REPORT OF AN INTERVIEW WITH MR. J. D. HOLM
CHIEF OFFICER OF THE S.S. DEUCALION
We were bound from London to St. John Newfoundland in ballast. We had wireless on board and were flying the ensign at the time of the attack. We were unarmed. All confidential books went down with the ship. The number of the crew including the master was 27, two of which were injured.
We left London on June 28th and called at Gravesend where we stayed for one day adjusting our compasses. We then went on to Southend where we waited until the 2nd July on which date we went ashore for the conference. On the following morning, the 3rd July, at 8 a.m. we started our engines and joined the convoy which consisted of 50 snips, but later on we were joined by another 20 vessels, making the total in the convoy 70. When we were passing the South Foreland, we heard an attack over the land, and we remarked then that perhaps it would be our turn tomorrow.
At 12.45 on the 4th July, when we were about 20 miles south of Portland Bill we were attacked by enemy planes. The Captain and I with several other officers were sitting down to dinner at the time. The 2nd. Officer was on the bridge and he sent down a message to the Captain saying that enemy aircraft were approaching. The Captain ran up to the bridge immediately, and just then the enemy started to attack. They attacked from a height of about 1000 ft, and dropped quite a number of bombs. Every one missed but there were about 5 or 6 which fell quite close but caused no damage to the ship.
The planes then started bombing a tanker and the ANTONIO which was ahead of us. They made a direct hit on the tanker; we saw a lot of smoke, and she sank almost immediately. I think there were about 6, 7 or maybe 8 vessels damaged in this first attack. No. 13 in the convoy was badly damaged and fell out immediately, then No. 14 fell out, and then about 10 minutes afterwards No. 12 also dropped out 0f the convoy. This left a very big opening between my vessel and No. 11 so we increased our speed to close the gap.
At about 2.30 p.m. on the same day I was on the bridge with the Captain when I saw some planes approaching. I told the Captain who remarked that he thought they must be British…
coning to afford us some protection as we had seen none of our own aircraft during the previous attack. They were coming from right aft and just followed the convoy from astern. First of all I could only see nine planes, and than suddenly the sky seemed to be full of them, and I think there must have been at least 40. They dived down and started attacking the convoy from a height of about 100 ft. The first bomb hit us whilst the Captain and I were on the bridge, and there were about 8 direct hits after that. No. 2 hatch was blown off, then No. 1 hatch started to come up. The deck on the starboard side was very badly damaged, and when the fifth or sixth bomb hit us he whole deck was opened right up, and the winches were blown away. The Captain stayed on the bridge the whole time. He tried to signal to the engine room to stop the engines, bus then found that the communication had been broken, so he sent someone to shout down to the Engine Room.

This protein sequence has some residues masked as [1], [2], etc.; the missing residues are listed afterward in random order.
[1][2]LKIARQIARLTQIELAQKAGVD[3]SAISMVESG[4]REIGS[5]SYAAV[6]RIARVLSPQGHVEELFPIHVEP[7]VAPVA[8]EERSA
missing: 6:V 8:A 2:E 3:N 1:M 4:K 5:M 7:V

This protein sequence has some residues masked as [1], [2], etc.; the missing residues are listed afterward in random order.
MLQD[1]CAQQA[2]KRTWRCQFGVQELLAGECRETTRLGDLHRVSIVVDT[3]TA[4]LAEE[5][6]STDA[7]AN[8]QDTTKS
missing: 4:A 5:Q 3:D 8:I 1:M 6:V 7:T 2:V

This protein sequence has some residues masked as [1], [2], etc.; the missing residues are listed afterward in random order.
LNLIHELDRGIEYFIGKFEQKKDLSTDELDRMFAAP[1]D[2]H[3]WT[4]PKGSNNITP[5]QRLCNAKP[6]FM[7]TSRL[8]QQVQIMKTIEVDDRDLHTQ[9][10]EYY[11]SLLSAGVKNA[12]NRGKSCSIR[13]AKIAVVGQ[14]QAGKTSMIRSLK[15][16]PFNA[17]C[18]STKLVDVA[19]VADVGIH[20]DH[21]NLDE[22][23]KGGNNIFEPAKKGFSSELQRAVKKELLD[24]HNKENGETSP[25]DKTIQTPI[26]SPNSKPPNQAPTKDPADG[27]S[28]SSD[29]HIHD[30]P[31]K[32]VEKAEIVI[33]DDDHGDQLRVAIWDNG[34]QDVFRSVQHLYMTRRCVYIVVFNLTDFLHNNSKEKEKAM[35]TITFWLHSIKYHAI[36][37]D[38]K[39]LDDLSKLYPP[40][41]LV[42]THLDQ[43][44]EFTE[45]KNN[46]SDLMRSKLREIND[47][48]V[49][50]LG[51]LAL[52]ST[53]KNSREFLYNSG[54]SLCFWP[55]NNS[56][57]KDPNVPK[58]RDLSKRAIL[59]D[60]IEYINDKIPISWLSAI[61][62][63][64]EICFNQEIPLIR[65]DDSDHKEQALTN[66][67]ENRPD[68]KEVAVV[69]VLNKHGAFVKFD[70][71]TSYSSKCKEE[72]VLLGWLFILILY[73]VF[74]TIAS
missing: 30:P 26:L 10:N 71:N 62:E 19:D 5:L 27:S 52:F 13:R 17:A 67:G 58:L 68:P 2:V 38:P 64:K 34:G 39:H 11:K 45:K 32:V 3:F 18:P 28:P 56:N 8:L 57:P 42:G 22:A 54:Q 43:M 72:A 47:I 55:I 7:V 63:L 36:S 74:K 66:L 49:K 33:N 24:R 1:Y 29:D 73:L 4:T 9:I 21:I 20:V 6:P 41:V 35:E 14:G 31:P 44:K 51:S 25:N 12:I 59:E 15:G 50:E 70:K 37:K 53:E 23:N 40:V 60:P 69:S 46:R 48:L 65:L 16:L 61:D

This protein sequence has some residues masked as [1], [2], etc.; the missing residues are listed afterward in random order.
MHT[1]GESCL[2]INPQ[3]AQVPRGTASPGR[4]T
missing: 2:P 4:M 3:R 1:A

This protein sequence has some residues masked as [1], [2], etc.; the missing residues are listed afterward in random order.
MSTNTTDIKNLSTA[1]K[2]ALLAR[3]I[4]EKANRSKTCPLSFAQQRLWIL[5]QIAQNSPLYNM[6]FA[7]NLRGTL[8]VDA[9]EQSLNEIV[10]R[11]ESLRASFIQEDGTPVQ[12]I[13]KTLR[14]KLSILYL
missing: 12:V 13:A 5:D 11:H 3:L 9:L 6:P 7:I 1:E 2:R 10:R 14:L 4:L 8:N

At the commencement of the attack, all the vessels who were armed opened up fire and so were able to keep he planes at a greater height than those attacking us. The Captain is sure that if we had been armed, and had been able to defend ourselves the raid would not have been so successful, particularly as the enemy appeared to be seeking only the unarmed vessels. I saw the DALLAS CITY hit and believe that the crew were later picked up by the ANTONIO. I also saw direct hits on the KING FREDERICK and the BRITSUM.
After about the third or fourth hit the ship gradually began to go down, and all the crew wanted to leave immediately, but as with each bombing attack the enemy were machine-gunning us we persuaded them all to take cover on deck and wait until the attack had finished, with the result that we fortunately only had two injured, the Captain and the Carpenter. Both were hit by bullets which made a small hole on entering into the flesh and where the bullet left there was a much larger hole, which seemed to indicate that they were dum-dun bullets.
When we thought that the attackers had finished we decided to leave in the boats. We lowered both boats and when my boat, which was from the port side, was in the water, we discovered that it had been been so badly machine gunned that it filled with water almost immediately. However we used both boats, getting 13 of the crew into one boat and 14 in the other. About 2 hours later we were picked up by the ANTONIO which had been badly damaged by a near miss. We were landed the same night at Portland and the next day were taken by trawler to Weymouth. The last we saw of my vessel she was well down by the head, and her decks almost awash. I should think she sank about 2 hours afterwards.
Day of Loss: 4
Month of Loss: 7
Year of Loss: 1940